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The Relationship Between Unit Production Time And Cumulative Number Of Units Essay Sample

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The Relationship Between Unit Production Time And Cumulative Number Of Units Essay Sample

According to Chase, Jacobs, and Aquilano (2006), a learning curve is a line displaying the relationship between unit production time and cumulative number of units produced (p. 135). Any business environment on individual or organizational level can benefit from using the learning curve. Additionally, “learning curve theory is based on three assumptions:

1. The amount of time required to complete a given task or unit of a product will be less each time the task is undertaken.

2. The unit time will decrease at a decreasing rate.

3. The reduction in time will follow a predictable pattern” (Chase, Jacobs, Aquilano, 2006, p. 135).

Pizza Store Layout Simulation

The path to a successful and lucrative business involves finding the correct formula that would calculate how to decrease losses and maximize sales. Mario’s Pizzeria store layout simulation required the class to take a position of a restaurant manager and decide how to increase current profitability. The third assumption of the learning curve, “the reduction in time will follow a predictable pattern (Chase, Jacobs, Aquilano, 2006, p. 135), applies to this weeks assignment the most. A manager should always consider operational characteristics such as the line length, the number of customers in the restaurant, the waiting time spent in the line, the total time spent in the restaurant, and the service facility utilization (University of Phoenix, 2002).

Performance Metrics
| |Groups |Groups |Balked 2/4 |Avg. wait |Avg. queue |Profit |Lost sales | | |of 2 |of 4 | | | | | | |Week 1-2 |71 |105 |2/38 |11.64 |3.13 |\$1,033 |\$1,170 | |Week 3-4 |70 |106 |6/14 |5.99 |2.55 |\$1,498 |\$510 | |Week 5-6 |70 |106 |6/11 |4.52 |2.53 |\$1,571 |\$420 | |Week 7-8 |96 |143 |9/18 |3.49 |2.84 |\$2,050 |\$675 |

Table 1. Simulation Results
Table One with the simulation results from Mario’s Pizzeria scenario shows how with time operational decisions influence the key metrics: wait time, queue length, profit, and lost sales. Week Three-Four. The simulations required deciding how many tables for the groups of two and four, the wait staff, and the kitchen staff Mario’s Pizza needs so it would stop losing customers, decrease the wait time, and increase the profit. Originally the restaurant had 14 tables for four and no tables for two, and the number of balked customers consisted of the groups of four. By changing the distribution of tables and establishing precedence rule the restaurant reduced the wait time in half and enjoyed a \$1.498 profit. However, the restaurant still was lost 20 groups, as they could not wait 5.99 minutes, and the restaurant lost potential \$510 in sales. Week Five-Six. Next the Mario’s Pizzeria manual oven broke down, and the manager has a obvious opportunity to increase productivity of the kitchen by purchasing the Plax ovens.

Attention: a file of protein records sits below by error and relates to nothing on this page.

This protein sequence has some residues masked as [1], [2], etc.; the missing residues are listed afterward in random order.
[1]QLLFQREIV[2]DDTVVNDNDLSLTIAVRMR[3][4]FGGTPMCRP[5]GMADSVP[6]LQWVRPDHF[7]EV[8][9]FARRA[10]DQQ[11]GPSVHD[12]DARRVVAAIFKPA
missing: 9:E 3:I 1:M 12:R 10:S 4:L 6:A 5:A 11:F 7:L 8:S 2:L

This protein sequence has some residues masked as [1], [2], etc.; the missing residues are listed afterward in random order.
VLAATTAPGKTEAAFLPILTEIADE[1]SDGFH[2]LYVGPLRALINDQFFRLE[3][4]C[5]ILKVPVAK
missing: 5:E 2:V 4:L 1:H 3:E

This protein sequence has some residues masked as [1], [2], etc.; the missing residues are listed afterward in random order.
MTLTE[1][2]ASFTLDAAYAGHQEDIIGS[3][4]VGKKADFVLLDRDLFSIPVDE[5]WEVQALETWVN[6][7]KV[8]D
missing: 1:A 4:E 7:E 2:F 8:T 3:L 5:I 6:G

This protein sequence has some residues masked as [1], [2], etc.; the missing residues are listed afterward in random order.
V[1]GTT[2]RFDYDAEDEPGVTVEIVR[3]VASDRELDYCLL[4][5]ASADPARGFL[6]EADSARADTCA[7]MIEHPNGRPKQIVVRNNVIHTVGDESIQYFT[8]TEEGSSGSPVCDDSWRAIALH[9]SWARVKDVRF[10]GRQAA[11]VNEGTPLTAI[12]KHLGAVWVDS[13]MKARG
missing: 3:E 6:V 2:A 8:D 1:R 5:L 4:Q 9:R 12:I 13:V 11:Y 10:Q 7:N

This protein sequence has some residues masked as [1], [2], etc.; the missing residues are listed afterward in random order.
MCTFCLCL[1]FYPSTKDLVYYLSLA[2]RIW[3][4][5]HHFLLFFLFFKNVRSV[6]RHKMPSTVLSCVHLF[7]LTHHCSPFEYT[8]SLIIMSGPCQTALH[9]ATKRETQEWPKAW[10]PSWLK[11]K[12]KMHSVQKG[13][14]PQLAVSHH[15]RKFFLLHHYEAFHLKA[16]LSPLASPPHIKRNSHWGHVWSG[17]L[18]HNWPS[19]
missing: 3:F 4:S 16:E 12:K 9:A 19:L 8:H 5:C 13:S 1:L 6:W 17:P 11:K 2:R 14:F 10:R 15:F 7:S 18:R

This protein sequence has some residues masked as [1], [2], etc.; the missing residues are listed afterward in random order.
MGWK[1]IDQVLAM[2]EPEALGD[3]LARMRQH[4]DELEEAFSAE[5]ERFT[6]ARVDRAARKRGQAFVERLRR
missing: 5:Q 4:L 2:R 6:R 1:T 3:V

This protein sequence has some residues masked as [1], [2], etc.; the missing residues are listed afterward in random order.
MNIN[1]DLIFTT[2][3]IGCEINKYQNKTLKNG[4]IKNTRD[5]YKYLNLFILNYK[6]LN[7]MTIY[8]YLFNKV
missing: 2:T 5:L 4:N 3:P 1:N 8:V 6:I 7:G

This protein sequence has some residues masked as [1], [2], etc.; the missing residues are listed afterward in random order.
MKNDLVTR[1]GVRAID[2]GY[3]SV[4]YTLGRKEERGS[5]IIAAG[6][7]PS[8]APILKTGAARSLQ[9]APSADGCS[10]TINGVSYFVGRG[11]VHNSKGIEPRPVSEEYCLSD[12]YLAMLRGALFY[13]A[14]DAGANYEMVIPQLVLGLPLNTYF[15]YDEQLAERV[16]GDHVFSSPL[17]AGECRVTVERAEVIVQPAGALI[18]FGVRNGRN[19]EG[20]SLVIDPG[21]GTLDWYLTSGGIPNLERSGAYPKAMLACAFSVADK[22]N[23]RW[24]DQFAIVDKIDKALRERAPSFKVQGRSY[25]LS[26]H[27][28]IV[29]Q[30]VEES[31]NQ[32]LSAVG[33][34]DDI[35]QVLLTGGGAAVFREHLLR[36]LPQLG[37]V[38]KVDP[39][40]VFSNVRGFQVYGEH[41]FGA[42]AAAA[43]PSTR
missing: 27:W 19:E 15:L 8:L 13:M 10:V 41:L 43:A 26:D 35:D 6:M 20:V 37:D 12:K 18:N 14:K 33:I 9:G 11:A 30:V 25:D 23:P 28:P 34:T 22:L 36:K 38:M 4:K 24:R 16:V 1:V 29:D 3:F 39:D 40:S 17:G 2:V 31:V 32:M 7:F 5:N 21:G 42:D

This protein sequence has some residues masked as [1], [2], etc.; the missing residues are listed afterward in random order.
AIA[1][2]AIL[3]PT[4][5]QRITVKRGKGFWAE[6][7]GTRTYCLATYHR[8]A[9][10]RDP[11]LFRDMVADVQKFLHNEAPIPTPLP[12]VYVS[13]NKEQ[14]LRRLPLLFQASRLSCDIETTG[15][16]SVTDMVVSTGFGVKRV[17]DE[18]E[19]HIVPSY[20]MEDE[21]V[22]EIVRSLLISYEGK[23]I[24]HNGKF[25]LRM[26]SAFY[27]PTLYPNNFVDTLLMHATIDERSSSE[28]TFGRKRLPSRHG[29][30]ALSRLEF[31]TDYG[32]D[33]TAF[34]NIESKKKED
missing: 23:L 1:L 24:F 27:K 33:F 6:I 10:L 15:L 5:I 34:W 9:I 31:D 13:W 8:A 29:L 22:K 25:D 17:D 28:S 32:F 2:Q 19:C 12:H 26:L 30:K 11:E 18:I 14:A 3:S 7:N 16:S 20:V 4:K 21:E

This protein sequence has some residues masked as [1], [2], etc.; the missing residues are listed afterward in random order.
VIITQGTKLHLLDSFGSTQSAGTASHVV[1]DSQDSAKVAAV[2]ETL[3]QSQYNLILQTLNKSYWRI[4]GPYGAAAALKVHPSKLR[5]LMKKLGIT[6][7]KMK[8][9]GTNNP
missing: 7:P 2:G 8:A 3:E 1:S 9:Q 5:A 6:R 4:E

In addition to one Plax ovens, the manager decided so purchase one Menu Point system, which should decrease the wait time. As a result, the wait time and the queue length have been reduced significantly. The profits increased, while the lost sales decreased. Week Seven-Eight. The restaurant manager is now must make a decision how to address the increasing number of customers. He can either rent the bakery next door Cream Puffs or establish a Take Out counter. The manager made the most profitable choice and rented the bakery next door. Although the wait time significantly decreased, and the profits jumped up to \$2,050, the restaurant lost 36 groups, which translates into \$675 in sales. Alternative Process. When analyzing the performance data and the restaurant capacity it is apparent that there is room for further improvement. When Mario’s Pizzeria rented next-door Cream puffs it had to increase the number of the wait staff, kitchen staff, and buy another Plax oven. Utilization of the last two components is only at 58.33%, by opening a Take Out counter the restaurant will take advantage of the unutilized potential of the kitchen staff and the oven which will result in increased sales, and possibly reduce the number of the lost customers. Conclusion

The Mario’s Pizzeria simulation demonstrated the learning curve theory that was conducted over the eight-week period. The numbers in Table One illustrate how the learning curve affects to the Mario’s Pizzeria layout reorganization. One must remember that managing wait lines, is not about shorter or longer queues, but about maintaining a balance between the demand for service and the capacity of the system to provide service (University of Phoenix, 2002).

References

Chase, R.B., Jacobs, F.R., & Aquilano, N.J. (2006). Operations Management for Competitive Advantage (11th ed.). New York, NY: McGraw-Hill/Irwin. University of Phoenix. (2002). Process Control and Problem Solving [Multimedia]. Retrieved from University of Phoenix, OPS571- Operations Management website.

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